|Title:||Malthus and the First Divergence: How did Europe Pull Ahead of China after 1500?|
|Group/Series/Folder:||Record Group 8.15 - Institute for Advanced Study|
Series 3 - Audio-visual Materials
|Notes:||IAS Distinguished Lecture.|
Title from opening screen.
Abstract: How did Europe pull ahead of China? Long before the Industrial Revolution allowed incomes to surge, Europe had gained a decisive edge in per capita living standards. In this talk, the speaker will argue that Europe's relative riches in 1700 are best understood as the result of Malthusian forces favoring high per capita output. Shifting mortality and fertility schedules can lead to different steady-state income levels, with long periods of growth during the transition. Incomes between 1300 and 1800 rose because of two related but distinct European 'inventions' - a peculiar marriage pattern and a specific mortality regime. Europe checked downward pressures on wages through late marriage, which reduced fertility, and a mortality regime that combined high death rates with high incomes. The speaker and his research group argue that both emerged as a result of the Black Death interacting with economic, social and political factors. In the ultimate analysis, it was not better institutions or more inventions that determined Europe’s economic edge; it was war, death, and (fewer) children.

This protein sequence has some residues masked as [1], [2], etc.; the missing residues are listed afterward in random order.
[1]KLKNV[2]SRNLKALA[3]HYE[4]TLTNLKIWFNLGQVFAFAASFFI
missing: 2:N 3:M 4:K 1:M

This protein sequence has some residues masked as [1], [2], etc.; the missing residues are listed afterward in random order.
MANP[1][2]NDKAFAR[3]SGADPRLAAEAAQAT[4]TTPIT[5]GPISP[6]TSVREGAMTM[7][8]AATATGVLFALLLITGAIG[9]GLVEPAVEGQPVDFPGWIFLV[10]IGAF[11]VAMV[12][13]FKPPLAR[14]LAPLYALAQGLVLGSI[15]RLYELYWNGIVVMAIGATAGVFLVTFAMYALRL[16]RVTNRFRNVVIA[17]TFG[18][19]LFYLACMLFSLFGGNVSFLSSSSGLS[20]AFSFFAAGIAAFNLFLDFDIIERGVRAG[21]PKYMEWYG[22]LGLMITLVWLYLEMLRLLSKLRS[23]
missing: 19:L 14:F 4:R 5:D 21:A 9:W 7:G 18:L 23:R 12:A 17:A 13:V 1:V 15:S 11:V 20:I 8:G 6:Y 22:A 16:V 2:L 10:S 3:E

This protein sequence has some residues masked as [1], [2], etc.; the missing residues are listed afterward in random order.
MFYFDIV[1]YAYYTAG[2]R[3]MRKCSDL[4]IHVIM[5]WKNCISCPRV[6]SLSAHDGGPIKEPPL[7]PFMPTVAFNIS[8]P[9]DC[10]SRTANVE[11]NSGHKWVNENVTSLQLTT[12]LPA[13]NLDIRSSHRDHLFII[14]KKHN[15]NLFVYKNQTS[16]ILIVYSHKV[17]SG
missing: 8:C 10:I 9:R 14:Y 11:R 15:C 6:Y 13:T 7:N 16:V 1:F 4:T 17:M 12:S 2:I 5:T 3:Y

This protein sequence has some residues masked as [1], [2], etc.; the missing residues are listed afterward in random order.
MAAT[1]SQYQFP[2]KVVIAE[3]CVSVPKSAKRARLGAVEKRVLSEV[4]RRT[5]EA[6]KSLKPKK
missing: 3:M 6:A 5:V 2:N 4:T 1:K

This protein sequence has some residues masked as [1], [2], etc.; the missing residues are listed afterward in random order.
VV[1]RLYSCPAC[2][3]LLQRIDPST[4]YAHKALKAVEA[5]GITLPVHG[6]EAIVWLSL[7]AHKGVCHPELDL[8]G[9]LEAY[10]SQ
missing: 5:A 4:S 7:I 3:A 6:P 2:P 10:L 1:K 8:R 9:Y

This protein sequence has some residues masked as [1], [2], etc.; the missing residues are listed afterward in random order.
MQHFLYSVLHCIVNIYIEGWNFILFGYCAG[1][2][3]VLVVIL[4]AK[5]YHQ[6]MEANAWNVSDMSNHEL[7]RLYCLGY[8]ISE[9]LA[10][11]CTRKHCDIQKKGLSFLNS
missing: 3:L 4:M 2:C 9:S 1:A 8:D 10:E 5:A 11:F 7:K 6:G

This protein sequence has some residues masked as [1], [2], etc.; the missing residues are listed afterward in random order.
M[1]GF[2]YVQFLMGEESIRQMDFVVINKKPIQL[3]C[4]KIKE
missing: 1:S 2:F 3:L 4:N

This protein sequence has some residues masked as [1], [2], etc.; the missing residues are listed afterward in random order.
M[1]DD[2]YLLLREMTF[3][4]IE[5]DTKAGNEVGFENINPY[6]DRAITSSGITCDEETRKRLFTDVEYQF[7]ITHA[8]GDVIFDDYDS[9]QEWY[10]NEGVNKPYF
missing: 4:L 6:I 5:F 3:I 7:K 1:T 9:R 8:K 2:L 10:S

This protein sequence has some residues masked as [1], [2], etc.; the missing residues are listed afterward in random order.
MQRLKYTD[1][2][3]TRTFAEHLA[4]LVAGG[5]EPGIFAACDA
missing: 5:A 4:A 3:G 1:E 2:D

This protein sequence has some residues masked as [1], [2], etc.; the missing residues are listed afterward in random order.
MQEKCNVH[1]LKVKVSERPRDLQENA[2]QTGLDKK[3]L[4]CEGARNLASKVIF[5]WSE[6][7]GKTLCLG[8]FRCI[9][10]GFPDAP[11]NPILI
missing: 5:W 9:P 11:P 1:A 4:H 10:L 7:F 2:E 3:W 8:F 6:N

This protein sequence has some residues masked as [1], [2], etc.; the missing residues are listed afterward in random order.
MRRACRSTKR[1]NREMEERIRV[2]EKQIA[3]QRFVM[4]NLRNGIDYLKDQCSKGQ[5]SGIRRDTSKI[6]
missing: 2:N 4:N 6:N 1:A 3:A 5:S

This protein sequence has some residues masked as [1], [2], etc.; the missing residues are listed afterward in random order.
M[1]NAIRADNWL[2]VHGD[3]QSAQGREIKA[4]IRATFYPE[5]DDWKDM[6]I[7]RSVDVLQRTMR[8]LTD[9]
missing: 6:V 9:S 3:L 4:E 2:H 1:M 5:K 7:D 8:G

Prof Hans-Joachim Voth obtained his PhD in Economic History from Nuffield College at the University of Oxford in 1996. Then he worked as a Senior Associate for McKinsey & Company in Munich. From 1998 to 2013, he was the Professor at Universitat Pompeu Fabra. He joined the University of Zurich in 2014 as the Chair in Economic Development at the Economics Department and the Affiliated Professor at the UBS Center for Economics in Society. He is a Research Fellow in the International Macro Program at the Centre for Economic Policy Research, has held visiting appointments at the Massachusetts Institute of Technology, Princeton University, New York University Stern School of Business and Stanford University. Prof Voth’s principal areas of research include long-run economic growth, the history of sovereign debt, causes and consequences of the Nazi Party's rise to power, and the economic history of the Industrial Revolution. He is the Editor-in-Chief of Explorations in Economic History. From 2015, he is one of the Joint Managing Editors of Economic Journal. He also serves as an Associate Editor at the Quarterly Journal of Economics. Prof Voth has published three academic books, five popular books and over 50 articles. In 2008, Prof Voth was awarded an Advanced Investigator Grant by the European Research Council. For his work, he received the European Hematology Association's Alexander Gerschenkron Prize and the Gino Luzzatto Prize from the European Historical Economics Society. Prof Voth is a Fellow of the Royal Historical Society. In 2011, he was invited to give the Tawney Lecture at the Economic History Society.
Duration: 92 min.
|Appears in Series:||8.15:3 - Audio-visual Materials|
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